A Peasant by Ronald Stuart Thomas: Critical Appreciation

The poem A Peasant is a laudatory (praising description of a simple farmer; the poem also ends by claiming that the old man is a hero of all times. The speaker of the poem is in an indefinite situation by simply thinking about a simple peasant (farmer) named Iago Prytherch from the bald hills of Wales in Britain.

Ronald S. Thomas (1913-2000)

His meditation that follows the description of the old peasant ends with a claim that the simple tanner is also a hero, the winner of many wars, perhaps the wars of the hardships of life. This is also most likely a satiric comment of the so-called heroes of actual wars who kill others and are wrongly called great and glorious.

The outward situation of the persona is constant, and only the ideas develop from the statement or name to a direct address to us and a reminder that the man is a hero, a prototype who has resisted the seize of many seasons. With unusual wording that suggests implicit meanings as well explicit descriptions, the persona makes a number of appreciative remarks about Iago Prytherch. In the first seven lines, the speaker gives a brief description of how Iago spends his days. In the next five lines, we are told something about how he spends his lonely nights. In four more lines that follow, the speaker comments on the peasant's mind, his clothes, and his natural but shockingly dirty appearance. Then, in the last six lines, the speaker gives his final comments about the heroism of the farmer as a "prototype" (supreme model/ best example) of a hero in true human life.

After once reading the poem carefully, we understand that the poet's intention is to prove the simple farmer as the true hero of all times, since they preserve and support the life of others, unlike the so-called "heroes" of war who are nothing but monsters called great men for killing others. The poem is therefore a praise of the simple human prototype as well as a satire on the brutality of war -heroes. The speaker also seems to be describing his hero in response to someone who is telling him (or has told him) about the greatness of war-heroes.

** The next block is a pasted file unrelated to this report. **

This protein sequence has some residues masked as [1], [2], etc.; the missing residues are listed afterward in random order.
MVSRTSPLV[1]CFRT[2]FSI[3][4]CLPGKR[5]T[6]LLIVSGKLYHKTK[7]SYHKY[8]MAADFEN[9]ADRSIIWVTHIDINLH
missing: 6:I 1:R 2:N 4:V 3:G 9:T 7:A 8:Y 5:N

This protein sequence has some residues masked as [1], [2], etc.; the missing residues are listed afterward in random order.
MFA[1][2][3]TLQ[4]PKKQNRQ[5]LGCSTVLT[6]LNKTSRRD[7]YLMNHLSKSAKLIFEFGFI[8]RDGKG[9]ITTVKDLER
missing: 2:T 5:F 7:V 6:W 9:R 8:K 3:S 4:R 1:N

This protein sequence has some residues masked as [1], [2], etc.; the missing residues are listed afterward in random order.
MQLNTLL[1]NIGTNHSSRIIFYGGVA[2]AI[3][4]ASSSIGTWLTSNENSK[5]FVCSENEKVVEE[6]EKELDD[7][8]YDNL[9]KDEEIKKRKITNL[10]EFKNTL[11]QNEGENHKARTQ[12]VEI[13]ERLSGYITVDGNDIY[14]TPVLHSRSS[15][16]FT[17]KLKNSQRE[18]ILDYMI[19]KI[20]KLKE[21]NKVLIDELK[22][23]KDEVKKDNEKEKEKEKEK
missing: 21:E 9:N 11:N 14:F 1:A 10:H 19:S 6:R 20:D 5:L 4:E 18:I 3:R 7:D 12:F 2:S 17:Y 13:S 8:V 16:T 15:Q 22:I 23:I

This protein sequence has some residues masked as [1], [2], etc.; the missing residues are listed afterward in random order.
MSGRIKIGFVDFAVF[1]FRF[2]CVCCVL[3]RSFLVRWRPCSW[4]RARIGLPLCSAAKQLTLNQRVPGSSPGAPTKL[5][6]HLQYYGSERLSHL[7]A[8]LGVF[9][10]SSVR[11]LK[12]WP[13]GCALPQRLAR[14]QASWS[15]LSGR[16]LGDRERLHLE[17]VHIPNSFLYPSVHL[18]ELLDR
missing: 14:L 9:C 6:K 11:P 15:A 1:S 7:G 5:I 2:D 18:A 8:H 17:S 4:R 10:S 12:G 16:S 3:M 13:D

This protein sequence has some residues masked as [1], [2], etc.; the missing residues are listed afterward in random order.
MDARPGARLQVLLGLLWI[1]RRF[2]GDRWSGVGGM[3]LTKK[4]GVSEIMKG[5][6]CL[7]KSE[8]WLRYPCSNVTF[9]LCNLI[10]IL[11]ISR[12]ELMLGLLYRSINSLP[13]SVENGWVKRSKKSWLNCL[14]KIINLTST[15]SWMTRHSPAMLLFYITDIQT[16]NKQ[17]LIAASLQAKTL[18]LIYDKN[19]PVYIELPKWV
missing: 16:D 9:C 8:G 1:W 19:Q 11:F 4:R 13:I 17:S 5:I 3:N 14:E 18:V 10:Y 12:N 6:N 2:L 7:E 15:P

The basic technique of conveying the ideas and making the impressions that the poet intends is the use of striking descriptions and claims. He also uses direct address to the reader and advises them why they should regard the simple a great hero of all times. The humble way in which he introduces his character suggests that he is initially hesitant to call him a hero; in fact, he seems to be talking to a person who will not understand or accept such an unusual idea. He starts hesitantly, as the lack of a finite verb in the first sentence suggests: Iago Prytherch his name, though, be it allowed, just an ordinary man of the bald Welsh hills, who pens a few sheep in a gap of cloud". The sentence extends to three lines and we expect that something will be claimed before the syntax ends, but nothing is claimed with confidence or certainty. The sentence is also punctuated and broken in several places, giving it a tone of hesitation. This is to be contrasted with the confident and strong claims along with strong address and advice, at the end of the poem.

The second sentence, along with a dash that marks a turning point in the tone of the poem, describes how the farmer spends his day. These details are simple, but they are typical of the life Welsh villagers. This part creates a picture of life so different from our own, and so it is difficult to understand exactly. 'Chipping the green skin from the yellow hones' most probably means the act of taking out the fibrous bark of a tree for making rope. "Churning the crude earth into a sea of glinting (shining) clods" literally means "ploughing thoroughly" and suggests the arduous work of the farmer. The different activities of the farmer show that he is doing so many things without rest. In short, the farmer is extremely hard-working and busy, but he is seen rather " unhappy, because the speaker says that his “mirth”  meaning happiness or merriment is rarer than the sun that cracks the cheek of the sky once a week. At night, he sits alone near the fire and spits into it; he is seen sitting still and with a "vacant” mind that even looks "frightening". This means that the farmer has no time to think about anything during the day, but is worried by certain things at night. Most probably, he is mourning his lost family — for we see him alone and unhappy — or he is worried about some kind of problem in the world. As we can infer from the end of the poem, he is probably worried about the violence and destruction brought about by wars. His heroism lies in his perseverance and faith in the ordinary pursuit of life and support of the society by producing the basic necessity of life, rather in the killing of men in the name of keeping the so-called order in the society.